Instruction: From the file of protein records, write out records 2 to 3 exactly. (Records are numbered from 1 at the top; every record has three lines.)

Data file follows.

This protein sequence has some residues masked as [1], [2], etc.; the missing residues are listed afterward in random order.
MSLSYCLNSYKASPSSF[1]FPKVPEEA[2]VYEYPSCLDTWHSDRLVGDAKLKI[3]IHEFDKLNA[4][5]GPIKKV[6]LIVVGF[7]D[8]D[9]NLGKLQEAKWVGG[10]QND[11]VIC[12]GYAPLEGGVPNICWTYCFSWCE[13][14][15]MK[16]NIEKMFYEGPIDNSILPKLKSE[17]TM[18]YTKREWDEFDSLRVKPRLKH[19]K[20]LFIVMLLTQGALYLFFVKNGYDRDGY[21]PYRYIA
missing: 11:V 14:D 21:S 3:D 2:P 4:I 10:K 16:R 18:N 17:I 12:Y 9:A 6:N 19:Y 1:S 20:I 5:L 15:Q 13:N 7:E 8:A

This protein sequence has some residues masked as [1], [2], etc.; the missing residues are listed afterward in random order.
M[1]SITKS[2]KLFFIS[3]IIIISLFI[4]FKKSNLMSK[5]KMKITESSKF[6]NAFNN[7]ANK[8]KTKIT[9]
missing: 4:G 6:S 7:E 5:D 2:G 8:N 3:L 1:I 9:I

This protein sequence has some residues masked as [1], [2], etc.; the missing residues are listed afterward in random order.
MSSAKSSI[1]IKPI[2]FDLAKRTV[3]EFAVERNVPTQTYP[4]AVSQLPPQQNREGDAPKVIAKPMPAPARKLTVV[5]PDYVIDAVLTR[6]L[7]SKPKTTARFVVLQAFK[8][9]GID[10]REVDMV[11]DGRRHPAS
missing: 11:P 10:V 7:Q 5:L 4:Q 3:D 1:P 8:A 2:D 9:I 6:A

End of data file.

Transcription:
This protein sequence has some residues masked as [1], [2], etc.; the missing residues are listed afterward in random order.
M[1]SITKS[2]KLFFIS[3]IIIISLFI[4]FKKSNLMSK[5]KMKITESSKF[6]NAFNN[7]ANK[8]KTKIT[9]
missing: 4:G 6:S 7:E 5:D 2:G 8:N 3:L 1:I 9:I

This protein sequence has some residues masked as [1], [2], etc.; the missing residues are listed afterward in random order.
MSSAKSSI[1]IKPI[2]FDLAKRTV[3]EFAVERNVPTQTYP[4]AVSQLPPQQNREGDAPKVIAKPMPAPARKLTVV[5]PDYVIDAVLTR[6]L[7]SKPKTTARFVVLQAFK[8][9]GID[10]REVDMV[11]DGRRHPAS
missing: 11:P 10:V 7:Q 5:L 4:Q 3:D 1:P 8:A 2:D 9:I 6:A